While evidence was accumulating for a crucial role of osteogenic cells in regulating HSCs, strong evidence also pointed to sinusoidal walls as a niche for HSCs.48 BM sinusoids are > 50-μ wide, thin-walled blood vessels in which arterioles open directly. Lined by endothelial cells and covered by adventitial reticular cells on ∼60% of their abluminal surface, sinusoid walls are traversed by hematopoietic cells in both directions (blood to marrow and vice versa). A sinusoidal, rather than capillary, type of microcirculation is not unique to BM and is found in other hematopoietic organs, such as the liver and spleen. Sinusoids form in the nascent bone marrow cavity49 while the cavity is being excavated by osteoclasts. Osteogenic cells direct the formation of the cavity by driving the generation of osteoclasts through receptor activator of nuclear factor kappa-B ligand (reviewed in Boyle et al50 ). The creation of space by osteoclasts might be directly related to the conversion of nascent blood vessels into large sinusoids. Sinusoid formation is a crucial prerequisite for establishment of hematopoiesis, both in development and in heterotopic transplantation systems that recapitulate the ontogeny of the bone/BM organ in vivo.44,51,52 Interestingly, repair of radiation-induced damage to sinusoids is also a prerequisite for hematopoietic reconstitution after myeloablation and BM transplantation in mice.53 The mechanisms mediating the formation of sinusoids, rather than capillaries, in BM remain unknown and might be sought in the context of the close association of sinusoid formation with osteoclast activity. For example, proinflamamtory cytokines that regulate osteoclasts, also induce, in BM stromal cells, the production of NO,54 which mediates their immune modulatory functions,54 but likely also vasodilation. Intriguingly, NO also mediates the emergence of HSCs from the hemogenic endothelium of the embryonic aorta-gonad-mesonephron region, on establishment of circulation,55 and may be involved in stem cell mobilization.56 Blood flow is slow in the large sinusoids and permits the margination of blood-borne cells, which can then interact with endothelial cells via specific adhesion molecules,57-59 negotiate the sinus wall, and lodge into the extravascular, hematopoietic space. As seen by in vivo imaging of the intact BM, systemically injected HSCs or cancer cells rapidly lodge into the immediate perivascular space around specific domains of the BM sinusoidal network, noted for the high expression of stromal cell–derived factor-1 and E-selectin, where they are retained at least for several weeks.60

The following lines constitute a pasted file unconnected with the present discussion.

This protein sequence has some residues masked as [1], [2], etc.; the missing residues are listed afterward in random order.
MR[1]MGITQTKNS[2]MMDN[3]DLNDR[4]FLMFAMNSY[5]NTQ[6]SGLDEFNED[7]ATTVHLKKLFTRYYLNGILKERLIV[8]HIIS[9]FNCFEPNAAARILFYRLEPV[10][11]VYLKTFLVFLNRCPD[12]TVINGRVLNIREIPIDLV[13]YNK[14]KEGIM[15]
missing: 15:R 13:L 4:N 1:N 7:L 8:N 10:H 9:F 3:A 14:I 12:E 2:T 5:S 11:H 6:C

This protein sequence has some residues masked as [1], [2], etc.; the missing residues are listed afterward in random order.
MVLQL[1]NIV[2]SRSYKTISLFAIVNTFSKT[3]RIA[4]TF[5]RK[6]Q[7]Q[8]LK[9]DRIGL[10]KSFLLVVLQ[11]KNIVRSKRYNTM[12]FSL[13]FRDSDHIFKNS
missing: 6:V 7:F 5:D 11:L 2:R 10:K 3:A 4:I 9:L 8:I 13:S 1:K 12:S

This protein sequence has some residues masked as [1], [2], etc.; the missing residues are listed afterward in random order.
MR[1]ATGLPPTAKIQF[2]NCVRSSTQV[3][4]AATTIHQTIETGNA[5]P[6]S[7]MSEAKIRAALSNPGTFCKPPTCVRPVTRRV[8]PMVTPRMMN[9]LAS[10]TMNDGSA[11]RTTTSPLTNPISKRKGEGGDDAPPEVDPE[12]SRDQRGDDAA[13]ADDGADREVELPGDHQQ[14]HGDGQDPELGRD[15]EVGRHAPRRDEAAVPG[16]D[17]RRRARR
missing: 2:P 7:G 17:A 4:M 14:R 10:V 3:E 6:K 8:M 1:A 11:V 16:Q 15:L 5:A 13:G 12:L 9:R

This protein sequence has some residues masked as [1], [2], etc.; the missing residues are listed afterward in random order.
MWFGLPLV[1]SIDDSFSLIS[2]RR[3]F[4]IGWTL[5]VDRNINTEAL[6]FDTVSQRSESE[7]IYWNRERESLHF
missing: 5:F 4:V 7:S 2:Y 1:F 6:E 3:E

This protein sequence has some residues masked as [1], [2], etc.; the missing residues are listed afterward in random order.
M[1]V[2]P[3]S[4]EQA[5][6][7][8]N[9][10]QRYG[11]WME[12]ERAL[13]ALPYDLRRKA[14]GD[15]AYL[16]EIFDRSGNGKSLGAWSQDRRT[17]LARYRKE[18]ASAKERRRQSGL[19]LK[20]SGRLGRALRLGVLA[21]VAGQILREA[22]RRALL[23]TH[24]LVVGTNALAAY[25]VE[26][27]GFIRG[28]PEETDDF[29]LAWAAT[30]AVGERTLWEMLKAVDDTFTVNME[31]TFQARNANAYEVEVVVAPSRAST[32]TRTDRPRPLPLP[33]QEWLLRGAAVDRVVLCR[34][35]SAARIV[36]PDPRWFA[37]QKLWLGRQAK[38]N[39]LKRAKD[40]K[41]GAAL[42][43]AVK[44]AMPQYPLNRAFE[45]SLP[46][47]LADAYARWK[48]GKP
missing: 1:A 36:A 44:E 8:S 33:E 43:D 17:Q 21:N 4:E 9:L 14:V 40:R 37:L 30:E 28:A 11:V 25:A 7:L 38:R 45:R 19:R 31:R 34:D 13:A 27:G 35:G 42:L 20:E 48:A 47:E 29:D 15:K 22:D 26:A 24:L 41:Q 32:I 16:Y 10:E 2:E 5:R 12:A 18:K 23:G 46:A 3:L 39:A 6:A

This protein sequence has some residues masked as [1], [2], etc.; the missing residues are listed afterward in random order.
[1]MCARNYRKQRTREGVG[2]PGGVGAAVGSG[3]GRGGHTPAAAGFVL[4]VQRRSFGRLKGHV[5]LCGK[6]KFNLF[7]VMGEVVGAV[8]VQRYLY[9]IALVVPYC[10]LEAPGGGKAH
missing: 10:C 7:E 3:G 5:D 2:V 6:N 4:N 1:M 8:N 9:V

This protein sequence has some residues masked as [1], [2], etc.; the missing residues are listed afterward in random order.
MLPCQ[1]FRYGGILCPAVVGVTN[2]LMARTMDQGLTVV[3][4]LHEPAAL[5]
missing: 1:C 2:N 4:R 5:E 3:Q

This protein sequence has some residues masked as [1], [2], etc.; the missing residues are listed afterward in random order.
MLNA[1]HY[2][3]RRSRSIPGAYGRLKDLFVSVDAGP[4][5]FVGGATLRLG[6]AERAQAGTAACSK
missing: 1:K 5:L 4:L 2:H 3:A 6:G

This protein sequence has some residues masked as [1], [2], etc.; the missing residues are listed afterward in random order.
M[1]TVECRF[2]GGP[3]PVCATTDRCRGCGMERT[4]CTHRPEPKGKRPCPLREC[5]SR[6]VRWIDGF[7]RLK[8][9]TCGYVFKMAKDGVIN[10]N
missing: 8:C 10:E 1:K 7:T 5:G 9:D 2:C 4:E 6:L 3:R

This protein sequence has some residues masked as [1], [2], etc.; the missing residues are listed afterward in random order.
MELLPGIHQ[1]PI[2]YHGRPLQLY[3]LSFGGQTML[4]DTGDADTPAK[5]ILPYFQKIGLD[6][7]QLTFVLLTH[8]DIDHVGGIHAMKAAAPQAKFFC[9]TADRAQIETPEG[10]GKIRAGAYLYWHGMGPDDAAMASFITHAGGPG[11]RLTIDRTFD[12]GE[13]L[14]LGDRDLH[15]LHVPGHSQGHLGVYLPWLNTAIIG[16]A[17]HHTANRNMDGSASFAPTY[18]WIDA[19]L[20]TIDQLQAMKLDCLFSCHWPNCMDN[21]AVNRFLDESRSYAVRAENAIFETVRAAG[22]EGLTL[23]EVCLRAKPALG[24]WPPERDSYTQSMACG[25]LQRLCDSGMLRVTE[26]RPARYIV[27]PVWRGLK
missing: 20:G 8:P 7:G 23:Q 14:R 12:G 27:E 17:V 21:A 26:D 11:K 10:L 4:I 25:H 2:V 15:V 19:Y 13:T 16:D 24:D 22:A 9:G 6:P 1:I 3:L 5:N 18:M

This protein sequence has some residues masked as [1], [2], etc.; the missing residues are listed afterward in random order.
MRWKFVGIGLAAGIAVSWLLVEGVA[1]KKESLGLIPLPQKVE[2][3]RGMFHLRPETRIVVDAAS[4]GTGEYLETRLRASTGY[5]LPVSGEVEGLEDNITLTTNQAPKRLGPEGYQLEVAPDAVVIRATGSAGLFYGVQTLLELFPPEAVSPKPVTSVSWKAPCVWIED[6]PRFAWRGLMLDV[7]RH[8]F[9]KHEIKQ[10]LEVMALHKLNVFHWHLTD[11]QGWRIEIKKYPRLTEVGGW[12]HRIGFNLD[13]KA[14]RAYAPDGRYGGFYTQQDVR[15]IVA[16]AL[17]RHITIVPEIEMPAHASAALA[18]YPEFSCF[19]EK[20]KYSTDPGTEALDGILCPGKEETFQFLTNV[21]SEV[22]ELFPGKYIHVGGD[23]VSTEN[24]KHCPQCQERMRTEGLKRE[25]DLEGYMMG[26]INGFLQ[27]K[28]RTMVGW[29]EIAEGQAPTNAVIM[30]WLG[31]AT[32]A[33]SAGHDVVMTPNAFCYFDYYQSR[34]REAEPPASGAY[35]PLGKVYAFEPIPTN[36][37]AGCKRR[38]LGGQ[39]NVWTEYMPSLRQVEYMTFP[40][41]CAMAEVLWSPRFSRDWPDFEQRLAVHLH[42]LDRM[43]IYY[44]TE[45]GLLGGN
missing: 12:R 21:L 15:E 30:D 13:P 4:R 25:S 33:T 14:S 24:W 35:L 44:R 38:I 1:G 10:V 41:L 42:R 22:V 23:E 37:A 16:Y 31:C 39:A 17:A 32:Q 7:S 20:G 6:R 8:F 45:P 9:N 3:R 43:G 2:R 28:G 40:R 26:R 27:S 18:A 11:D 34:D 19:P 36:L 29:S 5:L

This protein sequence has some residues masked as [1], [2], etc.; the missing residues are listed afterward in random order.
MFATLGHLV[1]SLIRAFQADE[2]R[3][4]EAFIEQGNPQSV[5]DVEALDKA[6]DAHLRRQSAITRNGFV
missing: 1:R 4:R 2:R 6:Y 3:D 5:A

Per se, the notion of a sinusoidal niche would reconcile the bone niche with nonbone niches (such as liver and spleen) that operate in specific (developmental, pathologic, or experimental) circumstances. It would also preserve the flavor of a kinship between hematopoiesis and vascularity that echoes the very inception of blood cell formation in Wolff islands and the origin of HSCs from a hemogenic endothelium in the aorta-gonad-mesonephron.61 However, the apparent existence of two niches for HSCs in postnatal bone, each linked to a cell type of distinct lineage and function (osteoblasts vs endothelial cells), calls for a plausible reconciliation.15,16 Given the wealth of sinusoids running close to endosteal surfaces, viewing bone surfaces and sinusoidal surfaces as segregated anatomic sites could be misleading.62 Furthermore, bone and marrow vascularity are widely interconnected. Intraosseous blood vessels (which exist even within individual bone trabeculae) communicate with marrow vessels (Figure 1A); they run within spaces continuous with the marrow cavity, and yet not populated by hematopoiesis; and they are coated with quiescent osteogenic cells (Figure 1B), similar to, and continuous with, the bone-lining cells of endosteal surfaces.